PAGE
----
Mavourneen saw herself as “a good child from a good Catholic family” but never considered becoming a woman religious. Her dreams were quite the opposite—she saw herself becoming the mother of 12 children! So it was a surprise to many that three weeks after her high school graduation she entered the Notre Dame de Namur convent. She says of her calling “It’s a wonderful mystery that I have loved. I can’t explain it other than I know that God called me.”
Instead of having a dozen children, she joyfully taught thousands at Notre Dame and parish schools, for much of the time as Sister Mary Arthur. In 1964, at St. Mary’s Elementary School in San Jose, Dan Mount was one of her students. Dan was brilliant, but a troublemaker with a difficult home life. She remembers with a laugh the day he threw an eraser at her. She couldn’t get mad at him though, and instead went the extra mile to let him know she cared. The two remain fast friends today. Dan says, “I have told most who know me well, that she is responsible for keeping me out of jail, and getting me motivated and directed. I love her immensely.” (And what’s “troublemaker Dan” doing today? He’s an accomplished lawyer with a long list of community involvements.)
After 27 years of teaching, she served as a chaplain at Providence Hospital in Everett, Wash. for four very rewarding years. She was often on the scene in the emergency room or in ICU serving as a contact and comfort to the families and patients. Some nurses had difficulty pronouncing her first name which Sister told them means “my darling” in Gaelic, so occasionally over the hospital’s PA system she would hear, “My darling, please report to ER.”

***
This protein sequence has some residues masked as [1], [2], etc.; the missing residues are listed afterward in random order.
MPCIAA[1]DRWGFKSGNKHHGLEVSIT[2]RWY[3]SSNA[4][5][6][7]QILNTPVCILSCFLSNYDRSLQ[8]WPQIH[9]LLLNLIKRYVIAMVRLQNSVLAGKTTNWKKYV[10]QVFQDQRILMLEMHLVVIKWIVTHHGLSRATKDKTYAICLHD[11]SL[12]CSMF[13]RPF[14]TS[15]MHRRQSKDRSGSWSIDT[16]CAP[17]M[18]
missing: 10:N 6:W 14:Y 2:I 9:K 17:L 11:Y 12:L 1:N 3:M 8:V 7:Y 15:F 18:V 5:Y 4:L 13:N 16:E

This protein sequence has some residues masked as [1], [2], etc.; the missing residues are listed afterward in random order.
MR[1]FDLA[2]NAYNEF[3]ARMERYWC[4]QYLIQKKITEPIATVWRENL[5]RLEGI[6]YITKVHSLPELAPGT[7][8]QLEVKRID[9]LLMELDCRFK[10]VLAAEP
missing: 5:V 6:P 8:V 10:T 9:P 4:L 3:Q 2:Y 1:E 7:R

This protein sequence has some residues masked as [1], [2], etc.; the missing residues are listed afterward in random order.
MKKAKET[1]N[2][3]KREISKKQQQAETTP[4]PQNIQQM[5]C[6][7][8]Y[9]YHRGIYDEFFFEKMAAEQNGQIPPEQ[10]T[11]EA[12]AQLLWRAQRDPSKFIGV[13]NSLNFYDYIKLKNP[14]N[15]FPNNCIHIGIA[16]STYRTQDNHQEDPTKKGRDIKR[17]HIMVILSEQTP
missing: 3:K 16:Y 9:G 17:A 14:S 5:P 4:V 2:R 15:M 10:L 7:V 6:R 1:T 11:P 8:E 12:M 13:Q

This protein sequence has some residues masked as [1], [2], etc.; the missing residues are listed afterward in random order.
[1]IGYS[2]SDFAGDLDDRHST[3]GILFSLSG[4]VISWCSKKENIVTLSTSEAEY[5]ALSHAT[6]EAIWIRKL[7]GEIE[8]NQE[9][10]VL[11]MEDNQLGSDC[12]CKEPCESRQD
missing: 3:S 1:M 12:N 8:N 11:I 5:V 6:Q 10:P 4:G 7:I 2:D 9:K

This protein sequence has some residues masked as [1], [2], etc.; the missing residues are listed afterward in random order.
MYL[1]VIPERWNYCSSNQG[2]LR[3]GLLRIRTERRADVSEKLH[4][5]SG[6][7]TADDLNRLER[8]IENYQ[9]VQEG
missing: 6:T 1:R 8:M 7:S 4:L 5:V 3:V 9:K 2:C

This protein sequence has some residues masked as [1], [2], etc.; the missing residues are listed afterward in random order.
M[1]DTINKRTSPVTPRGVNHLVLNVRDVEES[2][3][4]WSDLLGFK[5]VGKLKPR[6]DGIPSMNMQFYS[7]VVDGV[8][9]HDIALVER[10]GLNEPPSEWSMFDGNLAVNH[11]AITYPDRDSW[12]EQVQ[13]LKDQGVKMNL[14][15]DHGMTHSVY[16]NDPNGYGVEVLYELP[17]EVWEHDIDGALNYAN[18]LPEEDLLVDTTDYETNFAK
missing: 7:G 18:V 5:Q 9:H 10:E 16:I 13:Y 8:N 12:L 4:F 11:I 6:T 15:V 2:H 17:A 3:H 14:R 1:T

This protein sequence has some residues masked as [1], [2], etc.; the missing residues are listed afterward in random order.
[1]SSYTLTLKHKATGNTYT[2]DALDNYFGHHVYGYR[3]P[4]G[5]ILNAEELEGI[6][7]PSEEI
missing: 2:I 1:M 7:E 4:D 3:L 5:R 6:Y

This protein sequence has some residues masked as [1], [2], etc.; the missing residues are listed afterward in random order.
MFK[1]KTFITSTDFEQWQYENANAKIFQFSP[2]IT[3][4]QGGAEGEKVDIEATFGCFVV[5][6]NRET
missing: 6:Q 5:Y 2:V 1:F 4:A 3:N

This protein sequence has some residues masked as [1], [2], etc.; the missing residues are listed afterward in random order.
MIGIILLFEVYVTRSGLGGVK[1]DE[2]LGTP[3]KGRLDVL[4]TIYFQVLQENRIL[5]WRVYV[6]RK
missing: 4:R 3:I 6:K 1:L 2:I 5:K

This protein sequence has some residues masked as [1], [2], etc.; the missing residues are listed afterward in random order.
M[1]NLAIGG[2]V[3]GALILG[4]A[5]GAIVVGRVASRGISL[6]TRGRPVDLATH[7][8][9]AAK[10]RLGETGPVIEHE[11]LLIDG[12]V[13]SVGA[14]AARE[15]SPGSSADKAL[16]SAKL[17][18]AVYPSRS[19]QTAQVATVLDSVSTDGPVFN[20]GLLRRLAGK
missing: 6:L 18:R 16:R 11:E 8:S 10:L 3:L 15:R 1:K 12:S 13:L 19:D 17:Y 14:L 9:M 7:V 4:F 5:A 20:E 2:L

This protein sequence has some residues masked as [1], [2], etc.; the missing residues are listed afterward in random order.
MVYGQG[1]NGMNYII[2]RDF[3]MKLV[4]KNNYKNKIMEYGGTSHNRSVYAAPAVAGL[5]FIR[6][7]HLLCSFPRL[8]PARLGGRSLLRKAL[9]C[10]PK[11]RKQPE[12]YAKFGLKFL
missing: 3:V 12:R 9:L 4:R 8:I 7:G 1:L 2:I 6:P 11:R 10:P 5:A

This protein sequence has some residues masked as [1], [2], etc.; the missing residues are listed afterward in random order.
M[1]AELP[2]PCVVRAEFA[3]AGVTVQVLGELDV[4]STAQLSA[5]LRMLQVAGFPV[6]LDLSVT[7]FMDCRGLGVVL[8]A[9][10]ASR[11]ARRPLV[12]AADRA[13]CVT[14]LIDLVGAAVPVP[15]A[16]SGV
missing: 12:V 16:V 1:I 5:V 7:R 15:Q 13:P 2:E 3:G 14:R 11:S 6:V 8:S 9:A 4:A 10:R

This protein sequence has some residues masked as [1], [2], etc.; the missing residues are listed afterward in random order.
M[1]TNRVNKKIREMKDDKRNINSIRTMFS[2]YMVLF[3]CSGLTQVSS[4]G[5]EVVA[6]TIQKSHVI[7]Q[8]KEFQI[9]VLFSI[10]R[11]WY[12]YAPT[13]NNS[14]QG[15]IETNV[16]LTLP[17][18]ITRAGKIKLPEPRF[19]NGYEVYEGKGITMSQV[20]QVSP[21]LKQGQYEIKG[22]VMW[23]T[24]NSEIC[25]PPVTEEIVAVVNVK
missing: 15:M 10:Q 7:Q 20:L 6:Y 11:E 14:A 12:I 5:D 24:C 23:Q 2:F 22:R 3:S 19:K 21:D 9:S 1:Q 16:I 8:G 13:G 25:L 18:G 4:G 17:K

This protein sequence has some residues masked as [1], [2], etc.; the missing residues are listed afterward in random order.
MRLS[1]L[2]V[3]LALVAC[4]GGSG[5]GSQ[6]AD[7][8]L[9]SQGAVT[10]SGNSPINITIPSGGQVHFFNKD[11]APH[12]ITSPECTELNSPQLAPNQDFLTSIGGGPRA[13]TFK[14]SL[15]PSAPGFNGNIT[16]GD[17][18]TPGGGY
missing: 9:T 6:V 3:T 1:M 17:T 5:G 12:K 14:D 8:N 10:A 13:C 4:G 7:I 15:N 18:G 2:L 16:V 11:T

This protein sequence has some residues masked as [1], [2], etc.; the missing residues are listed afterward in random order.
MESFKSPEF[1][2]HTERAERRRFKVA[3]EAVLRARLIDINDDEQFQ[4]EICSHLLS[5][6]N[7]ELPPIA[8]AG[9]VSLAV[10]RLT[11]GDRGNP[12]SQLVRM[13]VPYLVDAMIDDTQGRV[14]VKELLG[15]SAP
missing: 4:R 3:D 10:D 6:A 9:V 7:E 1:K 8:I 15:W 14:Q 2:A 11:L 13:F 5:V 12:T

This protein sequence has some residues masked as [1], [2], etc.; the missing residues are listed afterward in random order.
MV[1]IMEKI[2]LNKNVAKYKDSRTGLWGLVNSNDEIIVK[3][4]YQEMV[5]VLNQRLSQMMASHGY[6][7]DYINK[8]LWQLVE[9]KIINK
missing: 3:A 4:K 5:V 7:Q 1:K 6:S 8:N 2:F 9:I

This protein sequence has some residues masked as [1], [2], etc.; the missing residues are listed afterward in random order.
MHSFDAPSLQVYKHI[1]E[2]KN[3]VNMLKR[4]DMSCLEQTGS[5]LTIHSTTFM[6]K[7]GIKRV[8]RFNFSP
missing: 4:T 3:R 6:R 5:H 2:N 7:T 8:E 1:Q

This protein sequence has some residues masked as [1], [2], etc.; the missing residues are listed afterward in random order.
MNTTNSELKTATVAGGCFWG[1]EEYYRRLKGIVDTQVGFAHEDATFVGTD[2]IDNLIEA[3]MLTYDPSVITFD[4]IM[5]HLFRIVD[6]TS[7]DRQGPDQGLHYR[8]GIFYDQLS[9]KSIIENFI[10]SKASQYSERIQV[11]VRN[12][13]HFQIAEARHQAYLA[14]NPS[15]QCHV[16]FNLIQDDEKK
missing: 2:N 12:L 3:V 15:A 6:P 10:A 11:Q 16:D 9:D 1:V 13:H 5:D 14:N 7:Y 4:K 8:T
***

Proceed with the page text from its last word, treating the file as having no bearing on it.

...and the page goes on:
Later she became a child care provider starting with two babies. As word spread around the neighborhood, she was besieged with child-tending requests. “Sometimes it was from a stay-at-home mom who just needed a few hours for herself,” Sister shares. And for 10 years Sister Mavourneen loved watching her charges grow. She saw many of them take first steps and utter first words. It was a very blessed time.
Another significant, though bittersweet job, was helping to close down the Sisters’ Saratoga Provincial Offices and Villa. She was responsible for helping to sell off various assets, which she did with serendipitous aplomb, once casually chatting with a man at an airport who would later buy many items. It was also during this time that she experienced the traumatic, unexpected death of long-time friend and housemate Sister Patricia Wren.
Sister Mavourneen had never gone camping, yet in her mid-fifties, she began a 10-year experience of camping out for a week each summer in the Canadian mountains as part of a Wilderness Retreat program. Sister’s spiritual life was deeply and forever changed as a result of these experiences.
Prior to retiring, Sister coordinated the Province records in Belmont, Calif. When she is at home in Seattle, Wash, she volunteers at the parish office, serves on the liturgy committee, is a member of the RCIA team as well as providing spiritual direction. She counts her life as pure blessing.